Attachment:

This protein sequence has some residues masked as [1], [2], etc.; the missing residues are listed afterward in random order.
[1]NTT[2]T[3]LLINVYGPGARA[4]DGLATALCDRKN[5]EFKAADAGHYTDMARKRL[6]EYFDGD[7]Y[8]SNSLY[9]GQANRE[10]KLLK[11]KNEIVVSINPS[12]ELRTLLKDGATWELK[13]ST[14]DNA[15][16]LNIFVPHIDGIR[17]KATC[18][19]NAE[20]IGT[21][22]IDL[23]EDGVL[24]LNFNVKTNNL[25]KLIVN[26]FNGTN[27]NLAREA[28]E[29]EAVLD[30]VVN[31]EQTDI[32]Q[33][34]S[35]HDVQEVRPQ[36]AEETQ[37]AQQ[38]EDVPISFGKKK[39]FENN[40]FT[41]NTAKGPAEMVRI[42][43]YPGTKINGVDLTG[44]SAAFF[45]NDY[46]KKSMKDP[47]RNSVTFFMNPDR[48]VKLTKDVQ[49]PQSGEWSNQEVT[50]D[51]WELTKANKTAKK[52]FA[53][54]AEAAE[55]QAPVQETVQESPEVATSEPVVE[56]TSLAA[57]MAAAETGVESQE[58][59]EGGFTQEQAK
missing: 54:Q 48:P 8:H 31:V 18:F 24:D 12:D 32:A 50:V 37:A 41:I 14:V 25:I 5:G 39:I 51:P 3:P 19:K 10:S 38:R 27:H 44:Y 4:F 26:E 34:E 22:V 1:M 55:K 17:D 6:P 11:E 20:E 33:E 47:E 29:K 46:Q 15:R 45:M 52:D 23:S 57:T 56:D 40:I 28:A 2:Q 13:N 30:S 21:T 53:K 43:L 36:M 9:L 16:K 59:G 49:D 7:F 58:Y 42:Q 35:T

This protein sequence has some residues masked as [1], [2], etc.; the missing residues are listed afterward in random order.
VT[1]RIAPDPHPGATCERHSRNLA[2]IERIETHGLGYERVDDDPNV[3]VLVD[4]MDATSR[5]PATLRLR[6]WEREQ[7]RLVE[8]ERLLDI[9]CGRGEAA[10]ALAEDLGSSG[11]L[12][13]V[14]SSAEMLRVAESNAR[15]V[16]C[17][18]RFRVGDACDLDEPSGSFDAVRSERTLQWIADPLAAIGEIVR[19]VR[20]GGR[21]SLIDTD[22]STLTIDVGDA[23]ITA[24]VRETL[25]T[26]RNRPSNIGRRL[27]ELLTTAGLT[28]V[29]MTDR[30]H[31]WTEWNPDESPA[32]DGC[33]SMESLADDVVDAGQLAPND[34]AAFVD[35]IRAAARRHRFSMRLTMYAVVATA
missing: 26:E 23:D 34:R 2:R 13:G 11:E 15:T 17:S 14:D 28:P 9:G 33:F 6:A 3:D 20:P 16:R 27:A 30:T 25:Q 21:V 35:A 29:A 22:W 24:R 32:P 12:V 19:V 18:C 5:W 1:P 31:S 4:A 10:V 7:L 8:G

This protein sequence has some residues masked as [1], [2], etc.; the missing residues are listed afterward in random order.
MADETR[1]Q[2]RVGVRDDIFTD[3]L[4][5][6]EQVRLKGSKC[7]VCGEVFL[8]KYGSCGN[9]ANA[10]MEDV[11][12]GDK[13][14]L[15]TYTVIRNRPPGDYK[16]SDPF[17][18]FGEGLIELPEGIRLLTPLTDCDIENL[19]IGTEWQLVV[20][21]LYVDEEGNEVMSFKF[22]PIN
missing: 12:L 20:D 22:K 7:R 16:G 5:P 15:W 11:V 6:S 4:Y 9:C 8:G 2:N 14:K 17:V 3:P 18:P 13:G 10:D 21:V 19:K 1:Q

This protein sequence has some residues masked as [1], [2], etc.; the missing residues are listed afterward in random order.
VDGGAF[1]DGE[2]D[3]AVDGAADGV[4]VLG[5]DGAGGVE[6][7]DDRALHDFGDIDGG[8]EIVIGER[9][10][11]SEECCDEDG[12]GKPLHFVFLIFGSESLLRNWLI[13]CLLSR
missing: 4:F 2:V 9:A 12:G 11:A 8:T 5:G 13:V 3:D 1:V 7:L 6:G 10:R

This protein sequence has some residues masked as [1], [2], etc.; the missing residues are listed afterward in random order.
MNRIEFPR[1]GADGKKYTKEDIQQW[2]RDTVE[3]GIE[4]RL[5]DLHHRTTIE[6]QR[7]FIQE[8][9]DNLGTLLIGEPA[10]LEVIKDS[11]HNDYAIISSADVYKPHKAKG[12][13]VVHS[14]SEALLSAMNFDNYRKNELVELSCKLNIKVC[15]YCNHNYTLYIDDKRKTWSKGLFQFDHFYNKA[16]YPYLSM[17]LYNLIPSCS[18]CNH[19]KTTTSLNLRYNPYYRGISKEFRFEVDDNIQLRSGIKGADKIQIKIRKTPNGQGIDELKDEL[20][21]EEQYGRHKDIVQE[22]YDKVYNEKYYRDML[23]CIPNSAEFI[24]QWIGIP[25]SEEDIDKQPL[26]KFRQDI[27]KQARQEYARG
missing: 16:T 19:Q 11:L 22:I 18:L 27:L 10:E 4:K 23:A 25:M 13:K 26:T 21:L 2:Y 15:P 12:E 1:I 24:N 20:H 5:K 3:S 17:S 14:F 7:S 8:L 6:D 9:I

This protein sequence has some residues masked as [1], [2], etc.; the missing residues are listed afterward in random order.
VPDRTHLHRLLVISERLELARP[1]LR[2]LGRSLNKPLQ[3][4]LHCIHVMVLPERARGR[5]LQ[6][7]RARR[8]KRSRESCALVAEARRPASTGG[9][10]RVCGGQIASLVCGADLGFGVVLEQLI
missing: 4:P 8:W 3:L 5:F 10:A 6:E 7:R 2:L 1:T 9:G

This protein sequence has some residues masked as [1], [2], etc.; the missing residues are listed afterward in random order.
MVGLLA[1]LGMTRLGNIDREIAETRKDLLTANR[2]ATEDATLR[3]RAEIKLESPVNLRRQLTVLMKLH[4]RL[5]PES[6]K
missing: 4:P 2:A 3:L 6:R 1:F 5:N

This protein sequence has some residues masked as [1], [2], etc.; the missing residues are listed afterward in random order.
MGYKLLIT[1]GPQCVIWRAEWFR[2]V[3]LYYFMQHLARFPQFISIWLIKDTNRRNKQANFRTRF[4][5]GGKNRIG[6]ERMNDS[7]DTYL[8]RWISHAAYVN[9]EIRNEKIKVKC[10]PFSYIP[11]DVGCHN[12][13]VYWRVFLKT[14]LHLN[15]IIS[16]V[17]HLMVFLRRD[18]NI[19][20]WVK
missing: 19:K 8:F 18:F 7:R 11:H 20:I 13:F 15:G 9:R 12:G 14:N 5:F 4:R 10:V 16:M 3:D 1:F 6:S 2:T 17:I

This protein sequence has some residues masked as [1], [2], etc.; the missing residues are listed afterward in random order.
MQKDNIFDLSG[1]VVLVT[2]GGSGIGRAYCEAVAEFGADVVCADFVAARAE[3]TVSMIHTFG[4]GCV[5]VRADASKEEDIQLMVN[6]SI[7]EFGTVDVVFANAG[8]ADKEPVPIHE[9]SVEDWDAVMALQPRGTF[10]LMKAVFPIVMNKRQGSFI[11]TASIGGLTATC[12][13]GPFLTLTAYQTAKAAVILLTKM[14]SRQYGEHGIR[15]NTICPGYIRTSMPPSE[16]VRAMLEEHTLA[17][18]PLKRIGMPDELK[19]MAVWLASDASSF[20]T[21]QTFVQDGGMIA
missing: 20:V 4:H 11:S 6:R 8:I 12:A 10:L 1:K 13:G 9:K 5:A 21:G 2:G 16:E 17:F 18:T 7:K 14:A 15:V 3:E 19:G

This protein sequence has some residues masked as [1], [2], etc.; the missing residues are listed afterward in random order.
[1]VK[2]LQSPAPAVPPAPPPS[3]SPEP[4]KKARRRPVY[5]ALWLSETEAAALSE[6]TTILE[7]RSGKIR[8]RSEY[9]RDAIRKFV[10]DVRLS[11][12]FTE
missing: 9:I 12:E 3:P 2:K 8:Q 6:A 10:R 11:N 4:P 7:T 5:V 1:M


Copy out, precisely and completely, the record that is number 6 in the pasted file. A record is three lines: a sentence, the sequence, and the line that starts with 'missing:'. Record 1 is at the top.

This protein sequence has some residues masked as [1], [2], etc.; the missing residues are listed afterward in random order.
VPDRTHLHRLLVISERLELARP[1]LR[2]LGRSLNKPLQ[3][4]LHCIHVMVLPERARGR[5]LQ[6][7]RARR[8]KRSRESCALVAEARRPASTGG[9][10]RVCGGQIASLVCGADLGFGVVLEQLI
missing: 4:P 8:W 3:L 5:F 10:A 6:E 7:R 2:L 1:T 9:G